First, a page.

Let us give thanks for The Wrecking Crew. On May 27th, specifically, at the Henry Miller Library

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The Byrds are the best!

Who doesn’t love driving down the 1, where Davenport turns into Santa Cruz, listening to “Notorious Byrd Brothers” start-to-finish? (Albeit grimacing through “Dolphin’s Smile” and straight-up skipping “Space Odyssey.”)

The Byrds are especially cool because they left a lot of performance mistakes in their final records.

Usually the mistakes were by their hapless drummer Michael Clarke, who, to his credit, improved tremendously over time, and eventually slayed the traps in the Burrito Brothers.

(That said, he really flubs the transition from the solo to the last verse in “Change is Now.”)

In fact, given his pervasively choppy, white-boy sloppiness, I was pretty surprised and impressed by his playing on “Mr. Tamborine Man” and their 1967 jam “Goin’ Back.” So nimble.  So crisp.   So tasteful.  So effortless.

Well, I did some research and my surprise was well-grounded: Michael Clarke did not play drums on those songs.  Hal Blaine did.  Of course he did.

Hal has played on more records than anyone ever – or ever will – and beyond being one of the top 10 drummers ever, he’s also featured in the film The Wrecking Crew, which we’ll screening on Friday, May 27th at the Henry Miller Library.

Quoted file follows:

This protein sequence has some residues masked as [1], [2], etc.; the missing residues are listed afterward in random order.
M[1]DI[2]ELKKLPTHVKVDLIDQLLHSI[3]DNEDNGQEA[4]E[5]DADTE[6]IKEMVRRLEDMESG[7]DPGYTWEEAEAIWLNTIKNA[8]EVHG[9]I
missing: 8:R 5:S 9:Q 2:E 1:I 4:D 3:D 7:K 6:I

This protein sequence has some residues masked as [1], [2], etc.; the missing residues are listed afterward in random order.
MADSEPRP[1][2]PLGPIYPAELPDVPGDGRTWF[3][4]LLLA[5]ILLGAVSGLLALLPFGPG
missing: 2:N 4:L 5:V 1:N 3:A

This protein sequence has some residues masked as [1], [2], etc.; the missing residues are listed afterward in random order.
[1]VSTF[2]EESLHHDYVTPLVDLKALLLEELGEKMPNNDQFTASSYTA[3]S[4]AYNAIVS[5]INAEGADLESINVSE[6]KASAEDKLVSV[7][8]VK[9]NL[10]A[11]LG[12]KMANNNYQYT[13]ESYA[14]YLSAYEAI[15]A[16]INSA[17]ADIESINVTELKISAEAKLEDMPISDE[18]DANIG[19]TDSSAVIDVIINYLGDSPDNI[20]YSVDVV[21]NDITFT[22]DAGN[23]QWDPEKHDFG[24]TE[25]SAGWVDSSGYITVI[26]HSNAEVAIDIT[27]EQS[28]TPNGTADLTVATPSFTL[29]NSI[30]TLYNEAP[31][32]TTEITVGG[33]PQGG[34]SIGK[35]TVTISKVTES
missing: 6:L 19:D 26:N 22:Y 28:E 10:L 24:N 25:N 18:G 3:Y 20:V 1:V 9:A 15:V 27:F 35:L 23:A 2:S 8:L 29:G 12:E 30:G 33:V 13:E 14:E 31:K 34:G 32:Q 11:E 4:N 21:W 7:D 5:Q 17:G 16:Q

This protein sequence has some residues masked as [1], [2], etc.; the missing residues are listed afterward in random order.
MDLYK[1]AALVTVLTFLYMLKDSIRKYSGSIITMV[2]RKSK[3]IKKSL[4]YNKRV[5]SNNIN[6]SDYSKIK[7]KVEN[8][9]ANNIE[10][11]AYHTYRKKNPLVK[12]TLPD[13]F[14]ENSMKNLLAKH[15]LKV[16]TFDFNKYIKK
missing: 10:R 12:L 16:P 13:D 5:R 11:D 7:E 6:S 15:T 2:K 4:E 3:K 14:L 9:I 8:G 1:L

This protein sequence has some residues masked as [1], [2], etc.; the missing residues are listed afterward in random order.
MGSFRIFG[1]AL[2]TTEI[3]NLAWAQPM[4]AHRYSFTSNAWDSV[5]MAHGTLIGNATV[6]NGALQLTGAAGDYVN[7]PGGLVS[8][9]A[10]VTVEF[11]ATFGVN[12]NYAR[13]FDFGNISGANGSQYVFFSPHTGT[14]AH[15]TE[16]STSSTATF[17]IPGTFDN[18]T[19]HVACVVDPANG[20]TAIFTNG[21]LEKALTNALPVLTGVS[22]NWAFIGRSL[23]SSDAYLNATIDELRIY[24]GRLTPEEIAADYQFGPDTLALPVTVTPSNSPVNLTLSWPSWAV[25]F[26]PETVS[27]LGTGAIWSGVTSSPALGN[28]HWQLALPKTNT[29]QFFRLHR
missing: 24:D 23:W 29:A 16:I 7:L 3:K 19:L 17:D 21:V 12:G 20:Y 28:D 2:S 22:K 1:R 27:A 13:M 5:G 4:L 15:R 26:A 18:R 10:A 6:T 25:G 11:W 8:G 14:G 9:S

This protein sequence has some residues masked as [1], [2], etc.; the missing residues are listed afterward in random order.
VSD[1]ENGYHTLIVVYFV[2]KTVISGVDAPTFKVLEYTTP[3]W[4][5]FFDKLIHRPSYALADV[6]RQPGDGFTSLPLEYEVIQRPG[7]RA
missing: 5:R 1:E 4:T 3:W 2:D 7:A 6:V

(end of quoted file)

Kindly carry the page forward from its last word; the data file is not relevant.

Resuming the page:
If Hal isn’t a household name, don’t feel bad.  While he and his Wrecking Crew comrades have played on all the best records ever, they remained in the shadows and never got the respect they deserve.

I mean, seriously, there should be a Mt. Rushmore in the Hollywood hills featuring their 30-or-so heads.  Something is VERY wrong with a world in which a red-haired, duplicitious, slave-owning weasel gets his puffed-up mug etched in granite, yet the genius who played the piano on “Malibu People” has to clip coupons to buy Rice-A-Roni at a some bombed-out Ralph’s in Culver City.

This fantastic, award-winning film will help to right this historical wrong.

It was directed by Denny Tesescdo, whose father was part of that infamous bunch.  Denny will be in attendance during the screening!

Tickets are a mere $10 in advance at henrymiller.org; $15 at the door.

So do come join us Friday, May 27th, and connect with your criminally under-rated and un-recognized musical forefathers and mothers.

Wrecking Crew for President!


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